The Waco Independent School District (Waco ISD), like many urban school districts serving low-income students, is under great pressure from state education officials to dramatically improve outcomes. Based on the district's poor showing on state achievement tests in the last five years, the district has an end-of-school-year deadline to demonstrate progress or face a forced major restructuring of how education is provided within this Texas city. In reaction, school district leadership is trying to finalize a partnership with a community-based nonprofit to implement an all natural approach to their educational challenge.
School district leaders notice that student performance is impacted by forces that go well beyond what happens just within each school's walls. In an October community meeting held included in the planning process, the district's superintendent, A. Marcus Nelson, told a packed audience, \”That's why we push our kids so difficult. We have very little charge of the things they go home to. I know kids in Waco ISD at this time the biggest problem they've is, are they likely to go to Texas Tech or are they likely to Texas A&M? But sitting right alongside that student is a student who has no home support. They go home, and they are the oldest in their family and have to take care of their siblings. With that kid, you have to level the playing field and also have to visualize personal responsibility, this kid needs more support and help.\”
The actions being threatened by Texas education officials are similar to those that have been tried in struggling districts across the nation. The district can be instructed to relinquish charge of five of the lowest performing schools, with programs that provide about 16 percent of their student population, and switch them over to independent charter school managers. More drastically, the state could disband the board and assume direct control of some or all of Waco's public school system, creating what has become known in Louisiana like a \”recovery school district.\” In the two cases, local charge of schools is diminished to acquire solutions that have not proved successful in other locations.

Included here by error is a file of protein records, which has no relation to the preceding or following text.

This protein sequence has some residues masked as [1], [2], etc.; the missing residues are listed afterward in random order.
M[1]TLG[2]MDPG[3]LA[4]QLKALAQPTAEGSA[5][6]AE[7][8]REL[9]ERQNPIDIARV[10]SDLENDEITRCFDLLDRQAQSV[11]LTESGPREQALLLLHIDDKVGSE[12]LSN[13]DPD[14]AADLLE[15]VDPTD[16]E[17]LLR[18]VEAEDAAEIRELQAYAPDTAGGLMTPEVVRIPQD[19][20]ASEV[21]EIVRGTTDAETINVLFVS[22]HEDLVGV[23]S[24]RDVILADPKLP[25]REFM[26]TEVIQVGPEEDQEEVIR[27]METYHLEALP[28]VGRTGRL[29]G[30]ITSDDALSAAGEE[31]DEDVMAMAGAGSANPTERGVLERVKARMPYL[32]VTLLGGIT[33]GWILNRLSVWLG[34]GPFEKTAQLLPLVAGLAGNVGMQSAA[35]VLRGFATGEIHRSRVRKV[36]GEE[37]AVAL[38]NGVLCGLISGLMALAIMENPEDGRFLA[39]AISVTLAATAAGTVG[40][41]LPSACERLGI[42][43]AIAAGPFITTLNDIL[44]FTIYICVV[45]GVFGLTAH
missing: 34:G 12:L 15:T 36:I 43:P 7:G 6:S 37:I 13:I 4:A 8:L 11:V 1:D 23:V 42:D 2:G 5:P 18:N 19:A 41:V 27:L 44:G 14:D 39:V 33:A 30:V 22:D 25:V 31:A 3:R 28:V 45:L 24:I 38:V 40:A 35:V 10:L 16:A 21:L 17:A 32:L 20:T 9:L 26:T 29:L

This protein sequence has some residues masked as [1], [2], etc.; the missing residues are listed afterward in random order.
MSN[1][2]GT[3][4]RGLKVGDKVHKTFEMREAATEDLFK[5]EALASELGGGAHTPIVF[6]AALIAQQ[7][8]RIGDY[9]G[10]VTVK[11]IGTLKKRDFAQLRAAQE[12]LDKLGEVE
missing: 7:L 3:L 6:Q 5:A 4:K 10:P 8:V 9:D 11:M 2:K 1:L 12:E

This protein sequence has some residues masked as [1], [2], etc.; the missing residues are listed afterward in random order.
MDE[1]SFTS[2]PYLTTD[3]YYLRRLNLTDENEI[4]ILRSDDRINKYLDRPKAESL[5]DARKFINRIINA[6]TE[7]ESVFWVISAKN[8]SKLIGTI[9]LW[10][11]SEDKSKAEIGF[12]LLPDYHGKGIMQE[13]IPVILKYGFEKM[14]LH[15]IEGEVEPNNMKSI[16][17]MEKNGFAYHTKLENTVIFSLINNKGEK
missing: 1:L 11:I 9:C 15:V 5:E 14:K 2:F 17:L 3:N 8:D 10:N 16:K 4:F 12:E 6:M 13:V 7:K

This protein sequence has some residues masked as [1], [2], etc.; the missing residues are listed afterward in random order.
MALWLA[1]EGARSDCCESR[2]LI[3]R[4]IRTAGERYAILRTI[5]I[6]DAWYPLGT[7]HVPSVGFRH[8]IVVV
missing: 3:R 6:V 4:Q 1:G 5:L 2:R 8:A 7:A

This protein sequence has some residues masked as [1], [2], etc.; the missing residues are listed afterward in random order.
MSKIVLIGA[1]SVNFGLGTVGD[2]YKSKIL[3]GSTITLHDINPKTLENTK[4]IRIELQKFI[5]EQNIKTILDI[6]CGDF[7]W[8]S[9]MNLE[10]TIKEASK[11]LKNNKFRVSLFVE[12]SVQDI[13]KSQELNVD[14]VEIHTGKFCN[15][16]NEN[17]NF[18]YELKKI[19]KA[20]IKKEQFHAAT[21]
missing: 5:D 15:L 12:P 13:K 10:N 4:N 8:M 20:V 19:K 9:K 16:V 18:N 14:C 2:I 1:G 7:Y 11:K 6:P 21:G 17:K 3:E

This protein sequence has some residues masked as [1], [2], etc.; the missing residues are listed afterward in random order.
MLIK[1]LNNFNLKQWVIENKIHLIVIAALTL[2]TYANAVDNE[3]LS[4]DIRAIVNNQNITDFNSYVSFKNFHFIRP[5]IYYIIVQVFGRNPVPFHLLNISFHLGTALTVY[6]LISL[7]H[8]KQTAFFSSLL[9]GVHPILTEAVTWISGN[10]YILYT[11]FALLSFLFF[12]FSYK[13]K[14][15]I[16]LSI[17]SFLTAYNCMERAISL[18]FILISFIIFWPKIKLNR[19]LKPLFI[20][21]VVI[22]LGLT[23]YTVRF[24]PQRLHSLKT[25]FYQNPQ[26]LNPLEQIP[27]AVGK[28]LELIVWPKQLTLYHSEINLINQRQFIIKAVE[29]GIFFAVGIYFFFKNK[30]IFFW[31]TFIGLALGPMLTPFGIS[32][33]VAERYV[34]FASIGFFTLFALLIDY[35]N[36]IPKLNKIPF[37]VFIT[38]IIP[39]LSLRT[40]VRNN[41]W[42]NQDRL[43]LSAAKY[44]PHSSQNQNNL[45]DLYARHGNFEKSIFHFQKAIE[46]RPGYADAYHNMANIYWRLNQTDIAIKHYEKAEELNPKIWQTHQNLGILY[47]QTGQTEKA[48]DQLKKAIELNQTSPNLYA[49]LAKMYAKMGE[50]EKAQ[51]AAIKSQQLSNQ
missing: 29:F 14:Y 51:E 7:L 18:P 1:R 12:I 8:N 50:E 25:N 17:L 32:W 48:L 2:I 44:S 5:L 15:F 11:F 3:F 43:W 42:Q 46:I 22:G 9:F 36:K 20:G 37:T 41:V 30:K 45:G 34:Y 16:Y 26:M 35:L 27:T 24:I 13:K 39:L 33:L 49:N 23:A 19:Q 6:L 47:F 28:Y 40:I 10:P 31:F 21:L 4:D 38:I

In response, the district is partnering with Prosper Waco to create a comprehensive community school approach. According to the Waco Tribune-Herald, the arrangement allows Prosper Waco to do what it really does best and \”coordinate services for college students, while leaving the majority of the management to Waco ISD.-The arrangement would involve an increased focus on the needs, both in and out of the classroom.\”
Unlike other communities where schools happen to be turned over to personal organizations (nonprofit or for-profit) to operate as independent charter schools, the Waco idea seeks to draw around the unique strengths of the nonprofit organization to boost the present operation of the school. Matthew Polk, Waco ISD's executive director, shared with the Tribune-Herald his vision of the emerging partnership:
This is something educators discuss all the time. They talk about a holistic approach to education. Educators who're teaching and serving in Waco ISD be aware of impact of poverty on the kids they serve and their academic performance-It's an excessive amount of to inquire about educators who are running a school, who're preparing lessons every day and teaching kids, also to be social workers, also to try to figure out this complete maze of organizations and programs in the community that will help their kids.
Prosper Waco brings assets to the table. Formed in 2021 \”to build an atmosphere in which all members of our Waco community are able to measurably improve their education, health, and financial security,\” PW sees itself as organizing its community partners to do what no single organization can do alone. Prosper Waco spokeswoman Christina Helmick told the Tribune-Herald that \”We don't have to go outside to look for other things we need to generate. We have everything we want right here in Waco. It is simply we need to take it all together in a coordinated way.\”
The WISD-Progress Waco partnership can comprehensively address the needs of the children they serve and mitigate the negative impact of poverty, homelessness, and bias while retaining local charge of schools. It will work when the resources are sufficient to satisfy the promise and the community remains an active part of the equation. Martin Blank, president of the Institute for Educational Leadership, emphasized in the Huffington Post that \”community schools do concentrate on organizing health insurance and social supports, but family and community engagement, along with a robust curriculum with expanded learning opportunities during and past the school day will also be part the equation.\” As currently envisioned, Waco students may benefit from this comprehensive vision staying at the core of the reinvigorated schools.